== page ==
This is part 11 of what is intended to be a collection of overview reports on living in Tokyo by someone who is here for longer than a short stay but shorter than a long stay. Hopefully they will be helpful to others in similar situations.
Thanks to the International Date Line, I arrived back at Rurikia just after I left Tokyo. Granted, I had lost that time on the way out, but it is a somewhat unique experience to spend many hours travelling and arrive somewhere almost before you left.
The initial hours at home were a blur; unpacking gifts and souvenirs to show to the family members who met me, re-acquainting myself with the house, meandering through the orchyard, and otherwise desperately trying to stay awake so I could go to bed at a semi-reasonable local time to avoid jetlag carrying over into the next day. I do try and follow a rule when I return from a long trip of no power tools or internal combustion engine operation until after a good night’s sleep, so despite the temptations to head down into the woodshop or make use of the afternoon to mow the grass I basically did nothing I would consider productive until I finally was able to drag myself to bed.
The next morning I awoke to the sound of my neighbor’s rooster. It did not register immediately, but slowly dawned on me. I kept trying to make it the sound of the Yamanote line coming into Shinagawa… but that wasn’t it. I opened my eyes and saw myself in a bedroom seemingly the size of my entire Tokyo flat; I looked out the window and saw a large maple tree with houseless fields stretching to the horizon. I could not see another person anywhere. At that point I knew I was not in Tokyo anymore. For the next several hours it was as if I had stumbled into a strange and novel world; everything was so different from what I was used to.
I did not have long at home; a couple of days to unpack, do laundry, and repack to head off to the desert for the next role… so the first few days were a mad rush of activity. Most of it was around the house trying to make up for lost time; pruning out fireblight from the orchyard, repairing a broken door, etc… Then it was off to Tucson where, with no house or orchyard to look after, I was able to reacquaint myself with things I had forgotten.
It was the middle of summer and it was hot in the desert. My 20,000 + steps per day in Tokyo dropped to barely 3000, and those were the days where I wandered around Lowes, Home Depot, or Walmart as I reacquainted myself with American consumerism. I had only been away 8 months, but having gotten used to Japanese “home” shops (Tokyu Hands, Cainz, etc…) I had a hard time recalibrating myself to warehouse stores. Larger selection, lower prices,… but not quite the same quality, or even items. I looked in vain for a large kitchen knife sharpening stone. The products I did find seemed oversized, rather plain, and generally boring having been exposed to other options. I stopped in a dollar store and was appalled at the lower quality of similar items compared to 100 Yen shops in Japan. I found soba noodles in the grocery and made some for dinner, but was shocked to open the cutlery drawer of the kitchen I was in and not find any chopsticks. Later, I was unable to find chopsticks in Walmart either. I missed the trains, and I hated driving.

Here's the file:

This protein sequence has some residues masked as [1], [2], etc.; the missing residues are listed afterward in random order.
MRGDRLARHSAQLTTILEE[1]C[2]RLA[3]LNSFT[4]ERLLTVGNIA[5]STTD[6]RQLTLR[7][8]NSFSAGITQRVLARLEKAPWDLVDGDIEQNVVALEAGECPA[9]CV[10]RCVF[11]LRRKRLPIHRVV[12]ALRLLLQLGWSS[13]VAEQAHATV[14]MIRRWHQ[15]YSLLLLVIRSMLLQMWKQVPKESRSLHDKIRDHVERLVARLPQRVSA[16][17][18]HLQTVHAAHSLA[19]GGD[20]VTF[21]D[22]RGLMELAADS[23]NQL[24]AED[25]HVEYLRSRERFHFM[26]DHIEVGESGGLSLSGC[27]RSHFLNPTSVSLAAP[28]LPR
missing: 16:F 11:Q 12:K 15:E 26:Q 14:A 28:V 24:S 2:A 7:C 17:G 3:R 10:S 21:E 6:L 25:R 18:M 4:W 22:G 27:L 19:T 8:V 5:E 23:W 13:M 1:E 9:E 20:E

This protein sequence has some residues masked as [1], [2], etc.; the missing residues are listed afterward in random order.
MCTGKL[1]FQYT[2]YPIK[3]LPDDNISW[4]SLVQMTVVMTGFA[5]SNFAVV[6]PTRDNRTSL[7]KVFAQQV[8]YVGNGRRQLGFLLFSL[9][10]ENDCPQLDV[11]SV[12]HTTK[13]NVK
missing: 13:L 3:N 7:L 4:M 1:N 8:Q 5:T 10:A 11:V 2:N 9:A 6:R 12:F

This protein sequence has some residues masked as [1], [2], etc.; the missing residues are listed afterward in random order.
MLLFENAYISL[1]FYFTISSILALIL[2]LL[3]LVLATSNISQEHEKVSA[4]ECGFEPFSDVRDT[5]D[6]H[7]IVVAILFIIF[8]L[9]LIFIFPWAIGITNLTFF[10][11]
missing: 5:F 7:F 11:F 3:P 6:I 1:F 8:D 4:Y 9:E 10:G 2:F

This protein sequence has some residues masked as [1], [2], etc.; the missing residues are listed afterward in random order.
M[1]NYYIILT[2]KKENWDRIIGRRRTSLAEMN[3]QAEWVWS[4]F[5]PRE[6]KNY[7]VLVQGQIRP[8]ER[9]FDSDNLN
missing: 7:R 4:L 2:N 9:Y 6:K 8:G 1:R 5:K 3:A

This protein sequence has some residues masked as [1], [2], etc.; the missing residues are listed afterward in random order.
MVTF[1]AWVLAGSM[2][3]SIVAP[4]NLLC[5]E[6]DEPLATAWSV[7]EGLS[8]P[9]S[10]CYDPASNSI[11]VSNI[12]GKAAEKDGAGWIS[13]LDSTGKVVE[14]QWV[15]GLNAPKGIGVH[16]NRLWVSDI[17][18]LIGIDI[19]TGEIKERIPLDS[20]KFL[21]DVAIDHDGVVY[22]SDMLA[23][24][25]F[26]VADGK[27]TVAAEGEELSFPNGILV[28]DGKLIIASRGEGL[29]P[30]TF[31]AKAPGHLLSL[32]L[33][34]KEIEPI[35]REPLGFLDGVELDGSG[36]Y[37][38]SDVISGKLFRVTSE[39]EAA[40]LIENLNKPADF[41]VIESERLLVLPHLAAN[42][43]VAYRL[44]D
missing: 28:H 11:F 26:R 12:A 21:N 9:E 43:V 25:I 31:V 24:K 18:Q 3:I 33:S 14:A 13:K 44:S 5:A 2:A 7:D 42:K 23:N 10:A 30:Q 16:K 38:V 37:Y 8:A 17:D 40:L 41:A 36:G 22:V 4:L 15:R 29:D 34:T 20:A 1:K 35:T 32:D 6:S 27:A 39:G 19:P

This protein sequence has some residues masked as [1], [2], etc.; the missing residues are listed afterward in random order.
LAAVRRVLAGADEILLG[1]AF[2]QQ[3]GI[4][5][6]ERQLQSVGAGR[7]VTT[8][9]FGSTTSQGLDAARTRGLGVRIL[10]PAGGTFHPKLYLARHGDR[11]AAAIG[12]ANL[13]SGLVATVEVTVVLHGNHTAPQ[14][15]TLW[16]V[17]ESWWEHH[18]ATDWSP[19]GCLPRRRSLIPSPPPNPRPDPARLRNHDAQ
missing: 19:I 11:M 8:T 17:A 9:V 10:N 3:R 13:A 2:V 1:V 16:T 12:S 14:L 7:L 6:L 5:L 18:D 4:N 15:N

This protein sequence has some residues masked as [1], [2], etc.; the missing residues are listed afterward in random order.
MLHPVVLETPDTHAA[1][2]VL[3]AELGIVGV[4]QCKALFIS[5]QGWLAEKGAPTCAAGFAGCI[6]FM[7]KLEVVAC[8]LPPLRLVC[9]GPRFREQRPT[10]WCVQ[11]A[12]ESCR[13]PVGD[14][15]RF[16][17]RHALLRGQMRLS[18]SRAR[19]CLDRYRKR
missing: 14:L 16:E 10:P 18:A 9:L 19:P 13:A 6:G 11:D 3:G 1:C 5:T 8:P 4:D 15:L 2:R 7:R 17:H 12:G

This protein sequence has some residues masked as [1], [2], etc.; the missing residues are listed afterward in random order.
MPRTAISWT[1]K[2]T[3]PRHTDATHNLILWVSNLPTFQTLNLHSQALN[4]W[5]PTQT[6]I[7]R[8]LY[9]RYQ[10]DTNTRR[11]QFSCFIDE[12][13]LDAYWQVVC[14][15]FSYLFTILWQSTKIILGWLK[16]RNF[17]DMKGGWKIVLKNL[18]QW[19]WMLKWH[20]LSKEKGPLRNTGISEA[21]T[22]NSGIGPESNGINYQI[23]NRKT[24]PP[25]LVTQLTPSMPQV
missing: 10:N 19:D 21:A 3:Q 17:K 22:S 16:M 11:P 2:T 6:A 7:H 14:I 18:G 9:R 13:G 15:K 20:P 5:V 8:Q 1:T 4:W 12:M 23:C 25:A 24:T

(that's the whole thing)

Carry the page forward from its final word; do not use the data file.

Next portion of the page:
It was also election season, and the intersections littered with campaign ads stood in stark contrast to the cleanliness of Japanese streets. It was abhorrent to see nationalistic ads supporting candidates whose platforms echoed those of 1930’s Japan or Germany – having seen the exhibits on propaganda in Hiroshima it was inconceivable that a current society could not only fall for but embrace the same nationalistic nonsense that had led so many other societies to ruin.
In many ways reverse culture shock is harder to handle than normal culture shock. Normal culture shock is usually tempered by excitement of being in a new place and a subconscious expectation that things would be different. Reverse culture shock usually has neither the excitement nor any expectations of difference; you are home, but home is not how you left it, and having seen other ways of life you are more prepared to challenge the base assumptions of your own ways. In normal culture shock people around you can help with the transition; it’s fun to introduce your culture to a stranger. In reverse culture shock the reaction is opposite; you are the outlier within your own culture, the one who dares to ask questions, to not simply accept what has been as what should be.
Reverse culture shock operates in waves; you begin to reacquaint yourself to your native culture only to be triggered by something to start seeing things through eyes accustomed to other cultures, and usually finding fault with that which before your travel was perfectly normal. It may happen hourly or weekly, but the process of critical comparison carries on long after arrival. It may be triggered by walking into an electronics store and suddenly keenly missing the electronic excesses of the flagship Yodabashi or Bic Camera stores; it may be seeing one bottle of sake in the grocery rathar than a shelf full of choices; it may be ordering a meal and finding 4 times the quantity you expected to be on the plate; in short, it may be anything.
Waking up to the sound of a rooster was only the first of many reminders that I had left Tokyo behind me. Over time the impact of this realization has lessened, but memories ad expectations remain. To travel deeply is to encounter that which you did not expect, and it should come as no surprise that returning from such travel carries with it additional cultural dimensions through which to see your own, and the resulting pictures are not always positive.